The Sorcerer's Apprentice
Nicolas Cage, Jay Baruchel, Alfred Molina, Monica Bellucci, Teresa Palmer, Alice Krige, Toby Kebbell
(Walt Disney Studios; US theatrical: 14 Jul 2010 (General release); UK theatrical: 14 Jul 2010 (General release); 2010)
Seven years ago, it seemed like a asinine idea. After all, Disney had already struck out with two theme park based films (The Country Bears and Mission to Mars), and another Eddie Murphy starring vehicle based on an attraction (The Haunted Mansion) was headed for a similar flop status. But somehow, despite the odds, Pirates of the Caribbean: The Curse of the Black Pearl became a massive international hit and as a result, the most unlikely of franchises. Spawning three sequels (and counting), the box office run of Capt. Jack Sparrow and his fey buccaneer ways has reinvigorated the House of Mouse’s desire to continuing turning their otherwise non-cinematic properties into live action spectacles. The latest? The Sorcerer’s Apprentice.
That’s right, producer Jerry Bruckheimer and director Jon National Treasure Turteltaub have brought frequent paycheck casher Nicolas Cage along for a 100 minute revamp of a nine minute animated vignette from the company’s 1940 cartoon masterwork Fantasia. If you think stretching a silly little symphony revolving around Mickey Mouse, a mislaid book of spells, and some magical cleaning equipment into a summer popcorn blockbuster is a specious idea, you should see the final results. More or less mimicking the studios lame early ‘70s output, it’s one of the worst live action Disney films in a while. All that’s missing is Dean Jones and/or Tommy Kirk, Haley Mills, a trained chimp, and a goofy title like The Enchanted Nerd and you’d swear you were watching a misappropriation of Blackbeard’s Ghost and The Misadventures of Merlin Jones - except with a lot less artistic accomplishment.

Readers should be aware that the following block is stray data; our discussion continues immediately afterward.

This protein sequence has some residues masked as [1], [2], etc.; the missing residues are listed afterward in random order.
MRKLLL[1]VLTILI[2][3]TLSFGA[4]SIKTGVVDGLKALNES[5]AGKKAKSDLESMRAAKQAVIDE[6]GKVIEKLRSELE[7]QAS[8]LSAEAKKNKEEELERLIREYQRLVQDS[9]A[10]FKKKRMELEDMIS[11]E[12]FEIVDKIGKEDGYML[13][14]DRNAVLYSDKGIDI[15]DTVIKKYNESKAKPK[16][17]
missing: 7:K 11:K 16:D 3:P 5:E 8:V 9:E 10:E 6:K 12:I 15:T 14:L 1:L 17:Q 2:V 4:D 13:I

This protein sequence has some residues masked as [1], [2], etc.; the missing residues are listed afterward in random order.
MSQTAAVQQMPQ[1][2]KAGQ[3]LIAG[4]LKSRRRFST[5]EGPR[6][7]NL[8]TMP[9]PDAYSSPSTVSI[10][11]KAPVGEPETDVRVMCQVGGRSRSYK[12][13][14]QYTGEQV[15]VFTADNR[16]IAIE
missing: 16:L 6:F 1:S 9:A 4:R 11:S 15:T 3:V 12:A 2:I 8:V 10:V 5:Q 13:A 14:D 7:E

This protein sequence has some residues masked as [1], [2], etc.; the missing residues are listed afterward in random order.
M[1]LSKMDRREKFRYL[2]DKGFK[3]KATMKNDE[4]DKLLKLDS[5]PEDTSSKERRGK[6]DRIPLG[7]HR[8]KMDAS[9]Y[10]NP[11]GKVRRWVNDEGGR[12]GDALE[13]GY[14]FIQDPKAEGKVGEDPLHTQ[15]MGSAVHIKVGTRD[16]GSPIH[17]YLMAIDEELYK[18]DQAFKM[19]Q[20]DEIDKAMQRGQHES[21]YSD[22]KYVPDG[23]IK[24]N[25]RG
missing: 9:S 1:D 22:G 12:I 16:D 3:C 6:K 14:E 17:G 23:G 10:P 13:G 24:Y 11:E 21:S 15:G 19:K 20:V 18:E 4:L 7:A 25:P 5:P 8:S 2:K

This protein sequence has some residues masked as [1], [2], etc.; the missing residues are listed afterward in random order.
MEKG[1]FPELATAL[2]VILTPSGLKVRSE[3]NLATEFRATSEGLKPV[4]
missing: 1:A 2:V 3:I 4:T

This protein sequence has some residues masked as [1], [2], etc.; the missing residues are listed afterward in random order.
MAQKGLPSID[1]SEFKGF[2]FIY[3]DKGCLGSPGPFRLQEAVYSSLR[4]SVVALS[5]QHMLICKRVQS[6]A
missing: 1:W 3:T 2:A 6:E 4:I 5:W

Our slapdash story starts with Cage’s Balthazar Blake, apprentice to King Arthur’s main wizard. Along with two other noble underlings, Veronica (Monica Bellucci) and Horvath (Alfred Molina), they are preparing to protect the 740 A.D. world from the evil machinations of main magic rival Morgana (Alice Krige). When Merlin is betrayed and killed, he gives Balthazar his prized dragon ring and commands that he wander the ages looking for his successor, otherwise known as the “Prime Merlinium”. Fast forward to 2010 and spastic physics geek Dave Stutler (Jay Baruchel) apparently fits the bill. Reluctant at first, he soon learns that the fate of all mankind rests with his prophesized powers. Balthazar intends to train him in the ways of sorcery. But when Horvath returns to revive Morgana, it will take more than magic to save the day.
You can see The Sorcerer’s Apprentice struggling, almost from the very beginning. Instead of playing things out in a moment of dramatic excess, the picked over screenplay provides an ominous voice over with the basics of the premise. Cage, Molina, and Bellucci do their magic mime pantomime, bolts of energy are exchanged, and then the ultimate creative short cut - Alice Krige - shows up to personify evil, and suddenly it’s the year 2000. We get a dopey grade school story of how Dave meets Balthazar for the first time, a reason for the following “10 Years Later” title card, and the standard jokes about peeing one’s pants and being too geeky to get girls. By the time any real wizardry takes place, we long since forgotten why our human hero is so important to the cause.